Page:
By Lauren Granada
The film documentary “Of Fathers and Sons” takes you into the life of a family living in the caliphate.
To do this, director Talal Derki traveled to Syria to follow a family with radical Islamist values.
“It’s complicated, you forget it’s your homeland, you just want to survive. Every time I go to Syria I don’t know if I’ll be able to come back to film. So this is risky with the project and with the people I work with,” Derki said.
The director went undercover for over two years to capture the everyday lifestyle of Abu Osama (45), one of the founders of Al-Nusra, the Syrian arm of Al-Qaeda, and his two eldest sons, Osama (13) and Ayman (12).
Throughout the movie, we see the complexity of Abu Osama’s character: a loving father who gives hugs and kisses to his sons, while also teaching them the violent lifestyle of a jihadist.
Derki followed the children as they made bombs with other neighborhood boys and cut off the heads of birds in their free time.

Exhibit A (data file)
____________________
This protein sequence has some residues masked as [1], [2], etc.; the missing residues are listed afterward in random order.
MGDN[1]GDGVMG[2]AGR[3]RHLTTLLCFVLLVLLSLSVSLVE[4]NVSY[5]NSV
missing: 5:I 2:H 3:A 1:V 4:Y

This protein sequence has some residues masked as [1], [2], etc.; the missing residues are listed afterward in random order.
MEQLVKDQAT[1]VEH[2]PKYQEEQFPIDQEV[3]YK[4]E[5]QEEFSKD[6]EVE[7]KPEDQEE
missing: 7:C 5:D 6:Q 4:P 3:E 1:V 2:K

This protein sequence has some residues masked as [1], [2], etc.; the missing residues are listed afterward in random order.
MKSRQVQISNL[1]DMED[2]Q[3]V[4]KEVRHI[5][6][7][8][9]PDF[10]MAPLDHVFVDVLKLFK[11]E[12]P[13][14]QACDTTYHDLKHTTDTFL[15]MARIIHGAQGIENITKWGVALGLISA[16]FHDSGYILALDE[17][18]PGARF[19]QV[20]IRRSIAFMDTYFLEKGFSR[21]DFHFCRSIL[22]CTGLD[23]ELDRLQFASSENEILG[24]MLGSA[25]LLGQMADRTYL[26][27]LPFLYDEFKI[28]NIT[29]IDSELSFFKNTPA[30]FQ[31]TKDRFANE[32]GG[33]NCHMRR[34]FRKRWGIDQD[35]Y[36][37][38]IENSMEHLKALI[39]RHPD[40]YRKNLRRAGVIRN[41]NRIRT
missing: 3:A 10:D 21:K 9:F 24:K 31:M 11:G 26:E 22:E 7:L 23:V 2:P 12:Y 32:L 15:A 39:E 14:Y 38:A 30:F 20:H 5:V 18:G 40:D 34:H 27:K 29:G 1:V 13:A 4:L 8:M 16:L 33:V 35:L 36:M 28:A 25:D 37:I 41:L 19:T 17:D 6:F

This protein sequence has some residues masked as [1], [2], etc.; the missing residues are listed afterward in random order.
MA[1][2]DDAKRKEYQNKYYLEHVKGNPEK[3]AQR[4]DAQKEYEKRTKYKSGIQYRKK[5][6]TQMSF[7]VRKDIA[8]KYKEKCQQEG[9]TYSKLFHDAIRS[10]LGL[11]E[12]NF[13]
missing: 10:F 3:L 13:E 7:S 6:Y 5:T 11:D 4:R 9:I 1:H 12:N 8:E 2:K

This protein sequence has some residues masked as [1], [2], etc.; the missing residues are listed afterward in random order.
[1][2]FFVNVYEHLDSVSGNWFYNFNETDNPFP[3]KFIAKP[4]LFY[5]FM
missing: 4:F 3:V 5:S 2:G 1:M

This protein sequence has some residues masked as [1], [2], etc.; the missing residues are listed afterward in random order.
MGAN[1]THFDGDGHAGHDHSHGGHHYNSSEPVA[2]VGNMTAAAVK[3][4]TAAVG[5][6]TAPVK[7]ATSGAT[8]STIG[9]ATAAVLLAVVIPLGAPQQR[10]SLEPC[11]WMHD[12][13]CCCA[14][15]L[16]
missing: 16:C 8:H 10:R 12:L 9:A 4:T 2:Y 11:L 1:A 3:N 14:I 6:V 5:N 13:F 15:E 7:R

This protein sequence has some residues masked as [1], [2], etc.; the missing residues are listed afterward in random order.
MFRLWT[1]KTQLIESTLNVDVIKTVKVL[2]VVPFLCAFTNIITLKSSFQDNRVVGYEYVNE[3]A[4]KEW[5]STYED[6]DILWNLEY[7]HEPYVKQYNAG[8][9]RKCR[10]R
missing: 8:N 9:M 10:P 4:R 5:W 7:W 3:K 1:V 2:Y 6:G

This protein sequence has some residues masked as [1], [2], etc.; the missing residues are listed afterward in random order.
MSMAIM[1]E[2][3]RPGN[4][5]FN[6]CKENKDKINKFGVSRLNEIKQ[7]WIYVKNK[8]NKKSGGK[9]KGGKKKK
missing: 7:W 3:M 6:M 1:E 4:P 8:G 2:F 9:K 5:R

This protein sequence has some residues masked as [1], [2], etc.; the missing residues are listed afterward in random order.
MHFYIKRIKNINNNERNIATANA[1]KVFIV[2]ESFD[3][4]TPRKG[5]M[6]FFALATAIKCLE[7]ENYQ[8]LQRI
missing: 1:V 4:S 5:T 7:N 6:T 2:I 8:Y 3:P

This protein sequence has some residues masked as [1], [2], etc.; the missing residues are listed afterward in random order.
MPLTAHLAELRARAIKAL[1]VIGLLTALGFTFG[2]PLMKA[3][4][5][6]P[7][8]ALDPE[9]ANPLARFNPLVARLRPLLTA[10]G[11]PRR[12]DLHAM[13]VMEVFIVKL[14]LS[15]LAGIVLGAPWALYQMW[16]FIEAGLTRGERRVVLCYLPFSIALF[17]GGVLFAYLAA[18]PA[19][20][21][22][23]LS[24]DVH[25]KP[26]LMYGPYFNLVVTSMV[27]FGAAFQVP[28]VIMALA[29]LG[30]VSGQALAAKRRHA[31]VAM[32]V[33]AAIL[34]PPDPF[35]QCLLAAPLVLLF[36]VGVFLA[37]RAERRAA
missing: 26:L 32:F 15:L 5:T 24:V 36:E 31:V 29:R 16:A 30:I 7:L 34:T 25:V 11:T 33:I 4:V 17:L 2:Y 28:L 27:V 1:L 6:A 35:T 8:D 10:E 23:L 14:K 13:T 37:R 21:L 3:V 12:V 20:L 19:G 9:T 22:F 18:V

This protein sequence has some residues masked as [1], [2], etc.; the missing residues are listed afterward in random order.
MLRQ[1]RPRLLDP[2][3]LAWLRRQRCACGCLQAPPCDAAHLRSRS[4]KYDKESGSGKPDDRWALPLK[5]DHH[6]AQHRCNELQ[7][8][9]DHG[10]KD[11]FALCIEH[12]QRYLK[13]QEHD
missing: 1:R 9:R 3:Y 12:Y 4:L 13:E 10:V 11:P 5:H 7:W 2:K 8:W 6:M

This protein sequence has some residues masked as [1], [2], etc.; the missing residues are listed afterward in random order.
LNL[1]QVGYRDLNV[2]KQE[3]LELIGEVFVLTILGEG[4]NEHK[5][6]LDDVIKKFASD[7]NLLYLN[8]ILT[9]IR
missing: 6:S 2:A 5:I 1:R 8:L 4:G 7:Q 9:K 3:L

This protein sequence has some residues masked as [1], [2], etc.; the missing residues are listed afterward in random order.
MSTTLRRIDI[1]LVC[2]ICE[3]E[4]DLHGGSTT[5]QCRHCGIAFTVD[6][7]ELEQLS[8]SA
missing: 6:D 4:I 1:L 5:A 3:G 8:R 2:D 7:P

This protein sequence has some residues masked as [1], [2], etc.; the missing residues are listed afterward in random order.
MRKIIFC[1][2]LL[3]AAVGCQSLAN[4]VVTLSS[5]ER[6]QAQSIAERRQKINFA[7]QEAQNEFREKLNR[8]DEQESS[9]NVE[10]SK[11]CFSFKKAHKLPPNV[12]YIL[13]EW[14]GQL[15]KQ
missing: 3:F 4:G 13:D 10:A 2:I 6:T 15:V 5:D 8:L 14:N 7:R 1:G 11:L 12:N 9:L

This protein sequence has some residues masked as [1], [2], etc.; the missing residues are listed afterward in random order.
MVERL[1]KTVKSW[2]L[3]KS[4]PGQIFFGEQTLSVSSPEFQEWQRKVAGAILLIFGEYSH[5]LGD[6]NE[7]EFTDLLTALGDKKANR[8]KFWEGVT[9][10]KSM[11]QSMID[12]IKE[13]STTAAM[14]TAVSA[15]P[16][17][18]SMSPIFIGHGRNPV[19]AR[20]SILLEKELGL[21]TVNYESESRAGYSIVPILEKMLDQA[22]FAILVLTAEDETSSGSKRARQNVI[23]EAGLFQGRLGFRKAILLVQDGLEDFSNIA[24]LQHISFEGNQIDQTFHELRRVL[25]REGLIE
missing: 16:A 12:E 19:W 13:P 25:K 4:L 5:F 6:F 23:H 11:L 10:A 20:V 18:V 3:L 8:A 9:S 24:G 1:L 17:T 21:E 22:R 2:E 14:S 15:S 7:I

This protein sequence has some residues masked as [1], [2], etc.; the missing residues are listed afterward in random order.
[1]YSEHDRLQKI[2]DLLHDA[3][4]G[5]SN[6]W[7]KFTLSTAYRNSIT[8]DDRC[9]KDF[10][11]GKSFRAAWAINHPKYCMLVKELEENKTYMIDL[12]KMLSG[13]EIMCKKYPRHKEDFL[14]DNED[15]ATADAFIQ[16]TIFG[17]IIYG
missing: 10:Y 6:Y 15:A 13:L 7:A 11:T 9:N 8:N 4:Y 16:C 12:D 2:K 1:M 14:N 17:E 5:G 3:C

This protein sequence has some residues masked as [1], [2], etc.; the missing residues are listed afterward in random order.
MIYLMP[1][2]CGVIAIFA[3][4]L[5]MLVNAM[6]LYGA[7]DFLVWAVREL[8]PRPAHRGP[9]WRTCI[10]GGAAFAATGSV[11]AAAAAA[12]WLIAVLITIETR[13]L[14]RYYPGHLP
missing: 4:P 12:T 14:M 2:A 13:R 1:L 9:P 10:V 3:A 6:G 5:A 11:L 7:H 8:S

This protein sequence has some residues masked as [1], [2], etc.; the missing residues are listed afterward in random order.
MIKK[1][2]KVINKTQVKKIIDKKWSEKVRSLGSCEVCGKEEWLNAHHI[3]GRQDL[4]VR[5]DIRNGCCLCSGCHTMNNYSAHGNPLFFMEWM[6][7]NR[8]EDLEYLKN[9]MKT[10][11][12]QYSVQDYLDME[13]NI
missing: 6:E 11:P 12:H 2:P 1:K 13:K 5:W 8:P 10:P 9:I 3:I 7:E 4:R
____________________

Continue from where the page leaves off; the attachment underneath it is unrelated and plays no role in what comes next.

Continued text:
Being surrounded by young boys made him think of his own son.
“I was thinking all the time about what mistakes we made to our kids without understanding that we made it… we think that we do this for their own good sometimes, but really we broke their personality, and they take a bad legacy from us,” explained Derki.
The documentary revolves around violence and killing. However the audience never actually sees it happening. Derki has a reason for this.
“I don’t want people to get used to seeing Syrian blood and Syrian flesh in front of the camera,” he explained.
Derki hopes that people will watch his film and walk away with a true and accurate understanding of how children living in the caliphate are growing up and the lifestyle that has been chosen for them.
“Of Fathers and Sons” is nominated in the category of Best Documentary.